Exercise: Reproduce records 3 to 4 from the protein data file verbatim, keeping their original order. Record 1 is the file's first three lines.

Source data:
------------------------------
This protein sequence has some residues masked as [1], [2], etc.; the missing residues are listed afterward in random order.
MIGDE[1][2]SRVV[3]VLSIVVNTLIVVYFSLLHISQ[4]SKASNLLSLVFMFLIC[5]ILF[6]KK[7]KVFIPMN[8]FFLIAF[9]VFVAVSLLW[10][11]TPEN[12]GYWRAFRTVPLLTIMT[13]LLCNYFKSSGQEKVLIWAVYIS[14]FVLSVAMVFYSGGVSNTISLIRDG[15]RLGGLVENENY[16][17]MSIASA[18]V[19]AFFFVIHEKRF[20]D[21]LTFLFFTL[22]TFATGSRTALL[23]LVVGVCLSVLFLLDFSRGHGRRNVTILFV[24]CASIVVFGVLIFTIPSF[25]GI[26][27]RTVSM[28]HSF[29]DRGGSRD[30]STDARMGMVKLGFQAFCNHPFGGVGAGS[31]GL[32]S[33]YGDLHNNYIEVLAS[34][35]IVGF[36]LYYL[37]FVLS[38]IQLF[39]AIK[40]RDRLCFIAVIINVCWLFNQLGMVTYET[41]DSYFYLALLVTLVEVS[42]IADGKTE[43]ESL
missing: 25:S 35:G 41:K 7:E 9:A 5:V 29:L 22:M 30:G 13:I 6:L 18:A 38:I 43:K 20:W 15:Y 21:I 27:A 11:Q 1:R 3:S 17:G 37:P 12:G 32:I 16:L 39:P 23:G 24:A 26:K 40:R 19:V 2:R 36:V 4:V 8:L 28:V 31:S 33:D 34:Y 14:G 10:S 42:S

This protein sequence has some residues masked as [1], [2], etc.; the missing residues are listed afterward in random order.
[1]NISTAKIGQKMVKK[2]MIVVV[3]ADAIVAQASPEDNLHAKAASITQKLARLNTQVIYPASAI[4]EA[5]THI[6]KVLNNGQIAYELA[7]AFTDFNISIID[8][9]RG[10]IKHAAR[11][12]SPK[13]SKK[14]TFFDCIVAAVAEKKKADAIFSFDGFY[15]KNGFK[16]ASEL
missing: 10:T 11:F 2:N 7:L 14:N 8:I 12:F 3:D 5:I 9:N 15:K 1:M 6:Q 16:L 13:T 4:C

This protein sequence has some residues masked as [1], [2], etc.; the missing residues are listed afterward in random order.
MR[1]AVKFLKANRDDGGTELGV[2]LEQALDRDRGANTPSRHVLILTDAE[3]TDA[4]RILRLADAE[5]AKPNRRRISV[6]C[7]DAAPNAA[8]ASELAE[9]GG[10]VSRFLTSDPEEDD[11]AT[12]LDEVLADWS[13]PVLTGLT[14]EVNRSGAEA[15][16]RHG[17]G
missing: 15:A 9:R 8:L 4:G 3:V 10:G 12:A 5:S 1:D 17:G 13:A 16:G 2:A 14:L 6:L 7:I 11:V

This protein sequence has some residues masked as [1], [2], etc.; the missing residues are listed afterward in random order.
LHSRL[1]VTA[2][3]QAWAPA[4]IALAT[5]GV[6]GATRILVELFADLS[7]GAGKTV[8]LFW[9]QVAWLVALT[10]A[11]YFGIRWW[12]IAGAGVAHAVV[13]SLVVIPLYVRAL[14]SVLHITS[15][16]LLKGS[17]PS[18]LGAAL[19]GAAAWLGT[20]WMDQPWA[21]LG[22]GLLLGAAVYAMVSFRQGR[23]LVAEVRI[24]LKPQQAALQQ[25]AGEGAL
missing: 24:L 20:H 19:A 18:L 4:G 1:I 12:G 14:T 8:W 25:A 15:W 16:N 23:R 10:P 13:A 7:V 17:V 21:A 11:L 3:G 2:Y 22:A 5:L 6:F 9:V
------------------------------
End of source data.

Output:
This protein sequence has some residues masked as [1], [2], etc.; the missing residues are listed afterward in random order.
MR[1]AVKFLKANRDDGGTELGV[2]LEQALDRDRGANTPSRHVLILTDAE[3]TDA[4]RILRLADAE[5]AKPNRRRISV[6]C[7]DAAPNAA[8]ASELAE[9]GG[10]VSRFLTSDPEEDD[11]AT[12]LDEVLADWS[13]PVLTGLT[14]EVNRSGAEA[15][16]RHG[17]G
missing: 15:A 9:R 8:L 4:G 3:V 10:G 12:A 5:S 1:D 17:G 13:A 16:G 2:A 14:L 6:L 7:I 11:V

This protein sequence has some residues masked as [1], [2], etc.; the missing residues are listed afterward in random order.
LHSRL[1]VTA[2][3]QAWAPA[4]IALAT[5]GV[6]GATRILVELFADLS[7]GAGKTV[8]LFW[9]QVAWLVALT[10]A[11]YFGIRWW[12]IAGAGVAHAVV[13]SLVVIPLYVRAL[14]SVLHITS[15][16]LLKGS[17]PS[18]LGAAL[19]GAAAWLGT[20]WMDQPWA[21]LG[22]GLLLGAAVYAMVSFRQGR[23]LVAEVRI[24]LKPQQAALQQ[25]AGEGAL
missing: 24:L 20:H 19:A 18:L 4:G 1:I 12:G 14:T 8:W 25:A 15:W 16:N 23:R 10:P 13:A 7:V 17:V 21:A 11:L 3:G 2:Y 22:A 5:L 6:F 9:V